Explain the characteristics of the different types of schools in relation to education stage(s) and school governance
All children in England between the ages of 5 and 16 are entitled to a free place at a state school - Explain the characteristics of the different types of schools in relation to education stage(s) and school governance introduction. There are six different categories of schools. These are:
1. Community Schools
Community schools are run by the local authority, which employs school staff, owns the land and buildings, and sets the entrance criteria (such as catchment area) that decide which children are eligible for a place). The local authority has primary responsibility for admissions.
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2. Voluntary Aided Schools (Faith Schools)
Voluntary aided schools can be different kinds of schools e.g. Faith schools, free schools, academies etc. but they are often associated with a particular religion. Faith schools are mostly run like other state schools. They are partly funded by the governing body, local authority and charities. They have to follow the national curriculum except for religious studies, where they are free to only teach about their own religion. They may have strict admissions criteria and staffing policies may be different too, although anyone can apply for a place.
3. Academy Schools
Academies are publicly-funded independent schools. They get money direct from the government to the governors and not the local authority. They’re run by a governing body which employs the staff. Some academies also get funding from sponsors from business, faith or voluntary groups. Academies don’t have to follow the national curriculum and can set their own term times and school hours. They still have to follow the same rules on admissions, special educational needs and exclusions as other state schools.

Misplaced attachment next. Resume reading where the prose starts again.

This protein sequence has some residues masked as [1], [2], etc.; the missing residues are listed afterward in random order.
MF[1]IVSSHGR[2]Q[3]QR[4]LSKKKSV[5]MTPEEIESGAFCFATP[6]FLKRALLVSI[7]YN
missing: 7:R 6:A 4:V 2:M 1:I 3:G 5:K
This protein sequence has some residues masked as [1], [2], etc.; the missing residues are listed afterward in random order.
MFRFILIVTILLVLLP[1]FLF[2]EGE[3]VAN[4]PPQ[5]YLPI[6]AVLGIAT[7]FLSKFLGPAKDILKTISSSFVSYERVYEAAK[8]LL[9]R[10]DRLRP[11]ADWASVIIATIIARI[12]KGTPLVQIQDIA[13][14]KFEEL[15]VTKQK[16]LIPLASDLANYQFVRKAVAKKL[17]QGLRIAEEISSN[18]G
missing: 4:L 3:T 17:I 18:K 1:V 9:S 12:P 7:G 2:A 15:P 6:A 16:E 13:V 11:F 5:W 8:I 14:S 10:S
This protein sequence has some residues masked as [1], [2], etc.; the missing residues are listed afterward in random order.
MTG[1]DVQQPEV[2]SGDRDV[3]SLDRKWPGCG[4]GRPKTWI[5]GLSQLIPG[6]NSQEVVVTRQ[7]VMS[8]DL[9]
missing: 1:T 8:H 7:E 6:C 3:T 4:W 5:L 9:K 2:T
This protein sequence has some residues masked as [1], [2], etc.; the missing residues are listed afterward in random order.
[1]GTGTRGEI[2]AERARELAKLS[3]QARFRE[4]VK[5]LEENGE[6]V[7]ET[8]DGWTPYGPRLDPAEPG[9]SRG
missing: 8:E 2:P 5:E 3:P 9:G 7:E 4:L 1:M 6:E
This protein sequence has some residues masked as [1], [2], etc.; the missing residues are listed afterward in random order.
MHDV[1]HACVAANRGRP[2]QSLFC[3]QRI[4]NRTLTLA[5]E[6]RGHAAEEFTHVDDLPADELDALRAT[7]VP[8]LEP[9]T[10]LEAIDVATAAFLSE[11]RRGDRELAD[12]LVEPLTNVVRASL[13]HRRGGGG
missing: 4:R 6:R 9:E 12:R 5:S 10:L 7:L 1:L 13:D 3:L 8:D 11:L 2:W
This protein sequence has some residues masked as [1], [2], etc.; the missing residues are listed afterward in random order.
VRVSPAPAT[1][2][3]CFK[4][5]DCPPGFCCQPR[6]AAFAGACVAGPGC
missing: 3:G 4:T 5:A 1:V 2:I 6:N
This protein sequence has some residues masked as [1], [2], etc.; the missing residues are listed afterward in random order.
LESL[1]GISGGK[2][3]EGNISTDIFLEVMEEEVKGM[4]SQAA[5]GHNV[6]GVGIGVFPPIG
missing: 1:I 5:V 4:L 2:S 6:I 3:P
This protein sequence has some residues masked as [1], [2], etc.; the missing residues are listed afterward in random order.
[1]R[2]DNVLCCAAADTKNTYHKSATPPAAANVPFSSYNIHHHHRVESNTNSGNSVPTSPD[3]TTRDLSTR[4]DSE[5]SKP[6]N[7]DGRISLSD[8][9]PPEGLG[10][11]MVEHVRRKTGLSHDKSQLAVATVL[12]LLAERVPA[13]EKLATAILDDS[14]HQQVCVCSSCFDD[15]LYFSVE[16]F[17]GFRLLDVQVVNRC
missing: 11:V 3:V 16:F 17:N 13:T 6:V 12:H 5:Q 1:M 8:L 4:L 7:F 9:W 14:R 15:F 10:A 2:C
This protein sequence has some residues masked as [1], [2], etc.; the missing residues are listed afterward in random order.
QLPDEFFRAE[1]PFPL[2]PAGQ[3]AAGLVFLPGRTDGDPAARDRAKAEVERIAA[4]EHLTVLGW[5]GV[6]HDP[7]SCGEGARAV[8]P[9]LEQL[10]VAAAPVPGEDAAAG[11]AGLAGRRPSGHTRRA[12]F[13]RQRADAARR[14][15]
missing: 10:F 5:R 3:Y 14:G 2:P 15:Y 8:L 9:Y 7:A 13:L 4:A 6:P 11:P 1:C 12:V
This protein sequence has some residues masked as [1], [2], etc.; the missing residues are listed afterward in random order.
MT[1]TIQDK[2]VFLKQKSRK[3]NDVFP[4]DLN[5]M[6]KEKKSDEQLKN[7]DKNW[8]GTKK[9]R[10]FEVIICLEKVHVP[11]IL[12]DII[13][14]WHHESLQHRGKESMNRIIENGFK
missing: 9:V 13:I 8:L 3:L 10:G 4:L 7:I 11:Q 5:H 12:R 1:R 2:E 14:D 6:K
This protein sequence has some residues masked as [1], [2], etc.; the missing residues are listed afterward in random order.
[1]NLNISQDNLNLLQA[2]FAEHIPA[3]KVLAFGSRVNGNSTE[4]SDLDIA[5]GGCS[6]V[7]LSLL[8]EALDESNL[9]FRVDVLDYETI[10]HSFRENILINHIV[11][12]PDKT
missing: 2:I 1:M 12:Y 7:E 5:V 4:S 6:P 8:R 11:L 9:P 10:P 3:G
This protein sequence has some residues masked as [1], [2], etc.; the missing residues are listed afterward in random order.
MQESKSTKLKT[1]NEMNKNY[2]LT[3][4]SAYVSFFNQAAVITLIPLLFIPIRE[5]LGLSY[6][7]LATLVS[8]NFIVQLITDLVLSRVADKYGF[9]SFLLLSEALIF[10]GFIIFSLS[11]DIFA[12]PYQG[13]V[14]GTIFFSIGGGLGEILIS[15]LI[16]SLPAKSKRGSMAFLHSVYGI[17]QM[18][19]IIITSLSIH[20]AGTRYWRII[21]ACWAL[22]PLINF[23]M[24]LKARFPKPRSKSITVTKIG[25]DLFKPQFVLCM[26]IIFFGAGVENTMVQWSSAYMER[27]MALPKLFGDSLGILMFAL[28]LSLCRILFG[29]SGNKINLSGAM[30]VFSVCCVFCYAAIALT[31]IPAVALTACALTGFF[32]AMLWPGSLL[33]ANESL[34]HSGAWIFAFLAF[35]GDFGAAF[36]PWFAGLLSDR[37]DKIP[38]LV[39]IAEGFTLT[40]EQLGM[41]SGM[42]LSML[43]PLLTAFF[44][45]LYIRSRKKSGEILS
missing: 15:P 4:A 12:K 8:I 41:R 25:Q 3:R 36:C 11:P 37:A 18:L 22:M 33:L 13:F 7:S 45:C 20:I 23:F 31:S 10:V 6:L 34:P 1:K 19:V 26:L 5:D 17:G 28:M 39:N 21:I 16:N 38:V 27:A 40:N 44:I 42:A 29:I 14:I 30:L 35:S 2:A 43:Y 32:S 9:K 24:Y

4. University Technical Colleges
University Technical Colleges specialise in subjects like engineering and construction – and teach these subjects along with business skills and using IT. Pupils study academic subjects as well as practical subjects leading to technical qualifications. The curriculum is designed by the academy and employers who also provide work experience for students.
University Technical Colleges are sponsored by:
further education colleges
5. Private Schools
Private schools (also known as ‘independent schools’) charge fees to attend instead of being funded by the government. Pupils don’t have to follow the national curriculum. All private schools must be registered with the government and are inspected regularly. All school reports are published online by the organisation responsible for inspecting them. Half of all independent schools are inspected by Ofsted.
The Independent Schools Inspectorate inspects schools that are members of the Independent Schools Council. The Bridge Schools Inspectorate inspects schools that are members of the Christian Schools’ Trust or the Association of Muslim Schools. Some other schools are inspected by the School Inspection Service.
6. Free Schools
Free schools are funded by the government but aren’t run by the local authority. They have more control over how they do things. They’re ‘all-ability’ schools, so can’t use academic selection processes. Free schools can set their own pay and conditions for staff, change the length of school terms and the school day and they don’t have to follow the national curriculum. Free schools are run on a not-for-profit basis, and can be set up by groups like: charities
community and faith groups